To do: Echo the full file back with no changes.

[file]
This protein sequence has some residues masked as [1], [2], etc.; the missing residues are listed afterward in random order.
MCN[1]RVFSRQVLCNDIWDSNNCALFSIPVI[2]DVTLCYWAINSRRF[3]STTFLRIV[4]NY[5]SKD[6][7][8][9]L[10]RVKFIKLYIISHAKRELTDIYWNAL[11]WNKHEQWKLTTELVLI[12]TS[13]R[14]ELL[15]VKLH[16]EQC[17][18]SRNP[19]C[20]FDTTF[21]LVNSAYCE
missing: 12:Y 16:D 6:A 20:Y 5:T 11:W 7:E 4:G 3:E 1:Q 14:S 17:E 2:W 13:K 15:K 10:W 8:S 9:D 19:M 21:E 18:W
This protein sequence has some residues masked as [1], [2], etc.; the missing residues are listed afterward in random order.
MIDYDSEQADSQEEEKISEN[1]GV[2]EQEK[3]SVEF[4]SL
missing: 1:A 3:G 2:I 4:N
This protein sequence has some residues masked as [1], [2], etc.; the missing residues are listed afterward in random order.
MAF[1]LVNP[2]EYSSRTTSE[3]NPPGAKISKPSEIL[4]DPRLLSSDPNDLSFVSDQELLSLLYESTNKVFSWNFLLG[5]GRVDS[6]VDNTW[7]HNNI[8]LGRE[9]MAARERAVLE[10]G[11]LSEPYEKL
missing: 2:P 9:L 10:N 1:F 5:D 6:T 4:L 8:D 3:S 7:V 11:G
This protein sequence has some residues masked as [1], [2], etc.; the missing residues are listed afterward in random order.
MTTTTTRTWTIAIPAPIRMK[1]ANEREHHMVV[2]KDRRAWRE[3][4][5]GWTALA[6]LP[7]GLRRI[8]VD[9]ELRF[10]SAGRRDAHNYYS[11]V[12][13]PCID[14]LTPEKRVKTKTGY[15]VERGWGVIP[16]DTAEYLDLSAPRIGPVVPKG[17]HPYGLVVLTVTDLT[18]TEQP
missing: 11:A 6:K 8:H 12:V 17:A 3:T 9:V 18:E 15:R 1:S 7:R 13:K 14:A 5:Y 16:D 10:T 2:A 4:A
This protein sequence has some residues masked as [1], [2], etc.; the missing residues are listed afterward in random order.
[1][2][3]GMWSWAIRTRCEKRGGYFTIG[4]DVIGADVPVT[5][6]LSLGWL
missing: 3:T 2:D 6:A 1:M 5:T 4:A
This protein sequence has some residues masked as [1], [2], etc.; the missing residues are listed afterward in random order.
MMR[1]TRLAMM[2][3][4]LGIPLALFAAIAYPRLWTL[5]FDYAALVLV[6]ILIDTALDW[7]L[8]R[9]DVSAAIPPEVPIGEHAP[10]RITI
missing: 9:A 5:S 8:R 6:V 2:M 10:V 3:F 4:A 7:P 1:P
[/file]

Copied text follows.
This protein sequence has some residues masked as [1], [2], etc.; the missing residues are listed afterward in random order.
MCN[1]RVFSRQVLCNDIWDSNNCALFSIPVI[2]DVTLCYWAINSRRF[3]STTFLRIV[4]NY[5]SKD[6][7][8][9]L[10]RVKFIKLYIISHAKRELTDIYWNAL[11]WNKHEQWKLTTELVLI[12]TS[13]R[14]ELL[15]VKLH[16]EQC[17][18]SRNP[19]C[20]FDTTF[21]LVNSAYCE
missing: 12:Y 16:D 6:A 20:Y 5:T 11:W 7:E 4:G 3:E 1:Q 14:S 17:E 2:W 13:K 15:K 10:W 8:S 9:D 19:M 21:E 18:W
This protein sequence has some residues masked as [1], [2], etc.; the missing residues are listed afterward in random order.
MIDYDSEQADSQEEEKISEN[1]GV[2]EQEK[3]SVEF[4]SL
missing: 1:A 3:G 2:I 4:N
This protein sequence has some residues masked as [1], [2], etc.; the missing residues are listed afterward in random order.
MAF[1]LVNP[2]EYSSRTTSE[3]NPPGAKISKPSEIL[4]DPRLLSSDPNDLSFVSDQELLSLLYESTNKVFSWNFLLG[5]GRVDS[6]VDNTW[7]HNNI[8]LGRE[9]MAARERAVLE[10]G[11]LSEPYEKL
missing: 2:P 9:L 10:N 1:F 5:D 6:T 4:L 8:D 3:S 7:V 11:G
This protein sequence has some residues masked as [1], [2], etc.; the missing residues are listed afterward in random order.
MTTTTTRTWTIAIPAPIRMK[1]ANEREHHMVV[2]KDRRAWRE[3][4][5]GWTALA[6]LP[7]GLRRI[8]VD[9]ELRF[10]SAGRRDAHNYYS[11]V[12][13]PCID[14]LTPEKRVKTKTGY[15]VERGWGVIP[16]DTAEYLDLSAPRIGPVVPKG[17]HPYGLVVLTVTDLT[18]TEQP
missing: 11:A 6:K 8:H 12:V 17:A 3:T 9:V 18:E 15:R 1:S 7:R 13:K 14:A 5:Y 16:D 10:T 2:A 4:A
This protein sequence has some residues masked as [1], [2], etc.; the missing residues are listed afterward in random order.
[1][2][3]GMWSWAIRTRCEKRGGYFTIG[4]DVIGADVPVT[5][6]LSLGWL
missing: 3:T 2:D 6:A 1:M 5:T 4:A
This protein sequence has some residues masked as [1], [2], etc.; the missing residues are listed afterward in random order.
MMR[1]TRLAMM[2][3][4]LGIPLALFAAIAYPRLWTL[5]FDYAALVLV[6]ILIDTALDW[7]L[8]R[9]DVSAAIPPEVPIGEHAP[10]RITI
missing: 9:A 5:S 8:R 6:V 2:M 10:V 3:F 4:A 7:P 1:P